*today’s blog comes to us via Carly Dyer who will graduate with an English degree in May 2013 from the University of Missouri. She has never read Infinite Jest, enjoys eating Humboldt Fog cheese, and watching trashy television.*
While visiting my hometown of Sugar Land, Texas during this past summer’s break, an acquaintance who happened to be getting her hair bleached while I was getting a trim, inquired of my plans following my final year at the University of Missouri. I went for my script explaining that a precious year off would lead to applying for MFA programs, probably focusing on creative nonfiction. “Well isn’t that the same thing as journalism?” she asked, snorting at the unconcerned hairdresser. “How long will you have to live at home before you become the voice of your generation?” Simply shrugging my shoulders, it became apparent that the fight was not worth having, and I left the unfortunate run-in feeling rather lukewarm. Truth be told, I am an English major because I like to read, simple as that. I figured that as the years of study progressed, fields of work would show themselves to me and I would just have to choose.
There is nothing ground breaking or even interesting in discussing the economy or rather, the lack of jobs. On any given day at any given area on campus, conversations involving not being able to find work or being forced to move home to coddle and hide away from the big, scary, real world are constantly taking place. And this, of course, is the issue that seems to define our generation – being groomed to do something that does not lead anywhere. Students of English, in particular, struggle with this impending doom with nervous chuckles drenched in a lack of certainty. Per usual, the first profession others assume we will take on is teaching. But even after the competitiveness and endless hours of work in graduate programs, highly educated students still struggle to scavenge jobs, especially in desirable locations.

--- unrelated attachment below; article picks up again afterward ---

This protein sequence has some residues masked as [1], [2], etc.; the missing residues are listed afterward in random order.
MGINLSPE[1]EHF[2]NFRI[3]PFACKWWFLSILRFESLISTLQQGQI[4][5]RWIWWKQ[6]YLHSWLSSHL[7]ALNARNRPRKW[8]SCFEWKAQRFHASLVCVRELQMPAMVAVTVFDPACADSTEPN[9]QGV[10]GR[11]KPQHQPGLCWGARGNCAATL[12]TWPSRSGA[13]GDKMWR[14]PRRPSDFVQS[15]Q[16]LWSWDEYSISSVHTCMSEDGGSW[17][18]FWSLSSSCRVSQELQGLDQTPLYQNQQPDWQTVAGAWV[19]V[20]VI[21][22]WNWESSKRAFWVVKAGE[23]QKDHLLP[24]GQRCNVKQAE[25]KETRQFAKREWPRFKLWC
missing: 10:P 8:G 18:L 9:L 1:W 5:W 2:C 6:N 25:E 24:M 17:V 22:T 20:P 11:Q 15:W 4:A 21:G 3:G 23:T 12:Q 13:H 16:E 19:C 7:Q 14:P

After having considered teaching for quite some time I began to think about getting into publishing, which is apparently not something that one just gets into. After a disheartening discussion with one of my professors regarding futures in publishing, I discovered that there are thousands of fresh, soon to be college graduates who are just as or more accomplished than I am. So now I am facing the options of unpaid internships and competitive publishing programs that might lead to interviews that might lead to terrible paying jobs if I happen to be persistent and lucky enough. See where I’m going here? Just like many of my fellow English students, I am plagued by loving a subject that leads to few and, more often than not, unappealing “opportunities”. Choosing a route for the future is like choosing a politician to vote for—the person you dislike the least.
We are given these prescribed methods to success involving either following one’s passions or taking a more pragmatic route that will surely lead to comfort. This dilemma arises in that each one of these options has its pros and cons and we are therefore asked to decide what we hold value in. Many say that they don’t care for material wealth, that doing something they are passionate about is all they need to be happy. But this does not often accompany financial stability/comfort. On the other hand, some find that material wealth brings them great happiness, but this is not without sacrifice. The real choice, for most of us, comes down to struggling in order to pursue something we love, or abandoning these things, often placing them in our hobby boxes, and finding more practical jobs. I just want to read and nosh on goat cheese and crackers all day.
Whether English is your area of study, or if it is humanities or a foreign language, employment opportunities are dwindling, leaving a sour aftertaste. This brings me to the sentiment that I’d assume every college student comes to eventually, wondering what is the point of continuing if it’s not going to lead anywhere? Should we all go backpacking through Europe? Why not just get out, get a job (possibly at a family member’s place of work) and get on with it, trying to live as financially comfortable as possible until we can send our own children to school, expecting them to do something more productive with their degrees? If no one else ever comes to this feeling then I am a failure and I didn’t even know it. But surely, I have to hope, that this fate will not befall unto me if I keep at it long enough. Maybe everyone else will quit and there will be jobs a plenty left for the last remaining few, right?
- learn-by-going said: Best of luck with everything — you summed up that “Senior year dilemma” remarkably well.
- learn-by-going reblogged this from themissourireview and added:
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